Most Australians would greet a Biden victory with relief. But that may not be enough to remedy the fear that the United States has changed for the worse. Originally published in the Australian Financial Review
In this episode of The Director’s Chair, Michael Fullilove speaks with Ambassador Nicholas Burns, Professor at Harvard University, Executive Director of the Aspen Strategy Group, and one of the leading American diplomats of his generation.
As with so many events in America this year, public expectations around the 2020 political conventions were muted. And yet, both parties approached their conventions with outsize ambition.
Last week’s all-virtual Democratic convention was generally well received. The event showcased a
Was Kamala Harris the right choice for presumptive Democratic presidential nominee Joe Biden? Is she a policy radical or a centrist? What are her foreign policy views, and will they be influential in a Biden administration, or will the president set his own agenda?
These and other questions are
It’s August and most Americans are hot and sticky and impatient with the ongoing failure to manage the coronavirus pandemic.
Despite 160,000 Covid-19 deaths and one out of every five American workers claiming unemployment insurance, the US Congress remains deadlocked over a fifth pandemic relief
A weekend Fox News interview with US President Donald Trump has won plenty of attention – mostly, it seems fair to assume, from people who don’t spend a lot of time watching Fox News.
Which apparently now includes Trump himself.
“I’m not a big fan of Fox, I’ll be honest with you. They
Looking ahead to the US presidential election in November, abnormally, the re-election of the incumbent president may be more disruptive to the US international position and engagement than a change of administration.
Re-election would affirm that Trump’s 2016 victory was not the anomalous
The 2020 US presidential election may well go down in history as the “China election”. Indeed, if the past month has been any indication, the narratives around this race for the White House will heavily feature how each candidate plans to manage the rapidly deteriorating relationship between the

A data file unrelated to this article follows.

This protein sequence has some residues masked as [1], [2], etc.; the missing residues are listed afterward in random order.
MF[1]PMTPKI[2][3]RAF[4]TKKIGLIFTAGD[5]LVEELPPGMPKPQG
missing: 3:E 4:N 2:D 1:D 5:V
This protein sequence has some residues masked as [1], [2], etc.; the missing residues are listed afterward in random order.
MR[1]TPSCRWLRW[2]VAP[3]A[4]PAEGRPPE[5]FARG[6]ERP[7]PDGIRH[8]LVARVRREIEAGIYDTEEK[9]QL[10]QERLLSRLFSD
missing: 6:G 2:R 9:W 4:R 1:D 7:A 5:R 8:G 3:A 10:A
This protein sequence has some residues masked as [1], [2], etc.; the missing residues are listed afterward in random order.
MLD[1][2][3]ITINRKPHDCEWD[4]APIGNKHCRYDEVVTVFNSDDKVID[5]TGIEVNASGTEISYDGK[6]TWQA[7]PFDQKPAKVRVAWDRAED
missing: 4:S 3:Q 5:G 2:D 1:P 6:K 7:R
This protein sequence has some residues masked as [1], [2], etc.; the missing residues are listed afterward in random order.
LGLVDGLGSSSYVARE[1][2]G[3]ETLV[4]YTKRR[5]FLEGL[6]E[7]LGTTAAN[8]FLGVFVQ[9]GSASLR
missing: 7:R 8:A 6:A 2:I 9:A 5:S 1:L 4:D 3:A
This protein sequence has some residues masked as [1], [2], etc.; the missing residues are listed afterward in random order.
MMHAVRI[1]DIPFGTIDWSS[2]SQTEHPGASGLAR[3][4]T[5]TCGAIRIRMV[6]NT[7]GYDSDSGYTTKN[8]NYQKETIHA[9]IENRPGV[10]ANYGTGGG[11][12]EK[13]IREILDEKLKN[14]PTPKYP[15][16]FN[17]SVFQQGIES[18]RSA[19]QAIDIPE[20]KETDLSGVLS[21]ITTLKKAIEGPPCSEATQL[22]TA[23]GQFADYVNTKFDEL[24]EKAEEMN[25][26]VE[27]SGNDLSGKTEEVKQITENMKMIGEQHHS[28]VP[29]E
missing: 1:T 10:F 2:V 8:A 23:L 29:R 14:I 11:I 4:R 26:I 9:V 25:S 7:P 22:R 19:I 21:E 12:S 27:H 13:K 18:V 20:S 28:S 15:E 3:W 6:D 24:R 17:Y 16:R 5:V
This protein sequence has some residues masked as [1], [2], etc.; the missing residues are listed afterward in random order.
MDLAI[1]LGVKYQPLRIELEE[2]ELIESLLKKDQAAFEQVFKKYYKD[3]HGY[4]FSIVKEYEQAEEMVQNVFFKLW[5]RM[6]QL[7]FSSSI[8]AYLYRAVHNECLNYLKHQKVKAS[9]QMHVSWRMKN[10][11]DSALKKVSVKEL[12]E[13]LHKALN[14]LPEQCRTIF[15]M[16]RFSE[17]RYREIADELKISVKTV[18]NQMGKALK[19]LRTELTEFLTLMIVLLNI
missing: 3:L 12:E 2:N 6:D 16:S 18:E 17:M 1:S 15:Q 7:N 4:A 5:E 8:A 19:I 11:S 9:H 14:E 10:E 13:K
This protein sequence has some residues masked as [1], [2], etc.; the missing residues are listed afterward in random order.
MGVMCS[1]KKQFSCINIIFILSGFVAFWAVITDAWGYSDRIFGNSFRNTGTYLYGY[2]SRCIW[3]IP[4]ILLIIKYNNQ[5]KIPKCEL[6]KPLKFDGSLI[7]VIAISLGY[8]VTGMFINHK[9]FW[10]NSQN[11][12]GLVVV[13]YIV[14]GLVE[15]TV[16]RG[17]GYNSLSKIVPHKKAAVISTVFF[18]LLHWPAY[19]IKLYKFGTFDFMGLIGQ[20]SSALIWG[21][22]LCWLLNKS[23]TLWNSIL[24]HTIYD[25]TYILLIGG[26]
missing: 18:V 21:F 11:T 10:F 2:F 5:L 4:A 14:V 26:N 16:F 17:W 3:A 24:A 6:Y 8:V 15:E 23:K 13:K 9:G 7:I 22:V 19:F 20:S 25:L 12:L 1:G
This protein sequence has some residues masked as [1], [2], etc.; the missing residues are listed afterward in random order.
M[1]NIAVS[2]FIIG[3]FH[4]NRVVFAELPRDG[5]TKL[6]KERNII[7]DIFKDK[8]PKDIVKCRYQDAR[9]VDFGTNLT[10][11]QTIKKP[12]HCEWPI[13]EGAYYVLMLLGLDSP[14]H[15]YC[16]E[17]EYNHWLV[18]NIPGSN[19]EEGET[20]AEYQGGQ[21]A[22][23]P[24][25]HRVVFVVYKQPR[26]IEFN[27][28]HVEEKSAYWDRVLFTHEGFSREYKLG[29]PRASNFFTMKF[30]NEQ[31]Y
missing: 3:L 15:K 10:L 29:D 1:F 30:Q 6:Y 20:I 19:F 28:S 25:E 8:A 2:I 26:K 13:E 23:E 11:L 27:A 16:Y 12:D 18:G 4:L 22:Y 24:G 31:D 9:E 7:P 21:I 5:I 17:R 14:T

Back in 2008, the Democrats were excited about Senator Barack Obama’s run for US President, but he was also perceived as a newcomer and a change agent. When Senator Joe Biden – who first ran for President in 1988 – agreed to sign on as Obama’s nominee for Vice President, he provided a
This is the third of a three-part series of articles examining the Democrats’ and America’s place in the world in the lead-up to the US presidential election. The first article can be read here, and the second here.
CPTPP: The trade agreement America loves to hate
The fate of the
This is the second in a three-part series of articles examining the Democrats’ and America’s place in the world in the lead-up to the US presidential election. The first article can be read here and the third here.
Throughout the Democratic Party primaries, the candidates have been
This is the first in a three-part series of articles examining the Democrats’ and America’s place in the world in the lead-up to the US presidential election. The second article can be read here and the third here.
The Democratic presidential contest unfolding in America presents the
After a lacklustre start to the Democratic primary season in the race to select a candidate for the November presidential election, the results from the demographically diverse states of Nevada and South Carolina introduced some excitement with two dominant performances.
In Nevada, Senator Bernie
Last Tuesday night, six of the 2020 Democratic presidential candidates met on a debate stage in Des Moines, Iowa. This meeting was the final debate before the first-in-the-nation Iowa caucuses on 3 February.
While Americans generally prioritise domestic policy concerns when choosing a candidate,